This fictional treatment of missionary children escaping World War II China reads almost like a memoir. In a brief search on the internet, I couldn’t find any information about the author, Betty Vander Els, but I would almost bet that this story is a fictionalized version of her own experiences or those of a very close friend. In the book in 1942 “Ruth”, about eleven years old, and her younger brother, Simeon, are sent away to an emergency boarding school for missionary kids so that they won’t end up in the concentration camp of Weihsien, captured by the approaching Japanese. However, their emergency school site is no safer from Japanese bombing raids than their homes were, and so the children are evacuated over the Himalayas to Calcutta.
The contrast between the children’s petty day-to-day concerns and the enormous events that are happening around them is one focus of this book. Ruth considers herself to be a naughty girl. She gets spanked (or strapped as the book calls it) a lot. But her infractions seem petty and inconsequential, too, for the most part: wandering away from the group, forgetting responsibilities, being disrespectful to teachers. Ruth’s concerns are to survive school and her nemesis, Miss Elson, and to take care of Simeon as her parents have charged her to do. The book paints a vivid picture of what it must have been like to see the war and its effects from a child’s point of view.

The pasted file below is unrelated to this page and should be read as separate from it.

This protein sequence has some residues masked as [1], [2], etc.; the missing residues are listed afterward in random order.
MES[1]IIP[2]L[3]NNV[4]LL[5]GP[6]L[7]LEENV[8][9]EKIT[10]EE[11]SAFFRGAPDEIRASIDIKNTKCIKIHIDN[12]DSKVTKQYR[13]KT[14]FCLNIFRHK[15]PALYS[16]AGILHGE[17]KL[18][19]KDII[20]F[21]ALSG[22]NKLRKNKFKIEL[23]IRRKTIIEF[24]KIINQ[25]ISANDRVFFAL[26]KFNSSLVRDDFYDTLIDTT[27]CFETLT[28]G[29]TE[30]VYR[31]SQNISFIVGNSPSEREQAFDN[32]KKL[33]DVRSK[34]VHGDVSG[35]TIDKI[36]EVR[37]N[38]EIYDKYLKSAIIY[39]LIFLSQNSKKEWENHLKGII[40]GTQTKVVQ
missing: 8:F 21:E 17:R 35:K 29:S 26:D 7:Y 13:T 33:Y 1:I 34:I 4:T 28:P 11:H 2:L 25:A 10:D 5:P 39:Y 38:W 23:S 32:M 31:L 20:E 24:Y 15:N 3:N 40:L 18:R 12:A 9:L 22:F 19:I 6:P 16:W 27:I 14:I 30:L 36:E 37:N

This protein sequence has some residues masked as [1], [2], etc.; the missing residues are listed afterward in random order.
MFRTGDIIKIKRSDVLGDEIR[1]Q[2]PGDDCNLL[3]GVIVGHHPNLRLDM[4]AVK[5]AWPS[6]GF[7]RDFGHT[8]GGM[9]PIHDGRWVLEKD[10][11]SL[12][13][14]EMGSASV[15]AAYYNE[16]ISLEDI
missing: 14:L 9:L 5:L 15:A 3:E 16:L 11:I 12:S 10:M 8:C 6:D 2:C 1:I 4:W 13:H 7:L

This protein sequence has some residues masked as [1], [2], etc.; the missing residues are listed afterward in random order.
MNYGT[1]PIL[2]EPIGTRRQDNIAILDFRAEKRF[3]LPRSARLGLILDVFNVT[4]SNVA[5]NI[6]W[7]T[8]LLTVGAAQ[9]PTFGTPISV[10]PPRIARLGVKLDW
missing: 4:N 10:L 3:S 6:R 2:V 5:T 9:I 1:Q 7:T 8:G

Ruth is a bit of an annoying child. She calls Simeon “dope” and “dummy” and “cowardly custard” and other such epithets frequently. She does forget to do her work, and she and her friend Anne play tricks on the teachers and band together to outwit the other children and get their own way. However, at the same time Ruth is quite concerned about taking care of Simeon, and she tries to teach him to be tough and to stand up to hardship. Simeon and his friend, Paul, are both daydreamers and and imaginers who run away, get lost, and find themselves in trouble with alarming frequency. And ever in the background and on the periphery of the children’s lives, there are Japanese bombers, American flyers, Chinese children, and Indian amahs. The setting is both exotic and dangerous, and Ruth and Simeon sashay through all the danger and foreign cultures with style and childlike confidence. In short, they act like children.
There’s a sequel (that I haven’t read) with the same characters called Leaving Point: “Home from boarding school to spend Christmas with their missionary parents, fourteen-year-old Ruth and her brothers find that the Communist Revolution has brought about many changes and new restrictions that complicate Ruth’s growing friendship with a young Chinese girl who may not be what she seems.” (Goodreads)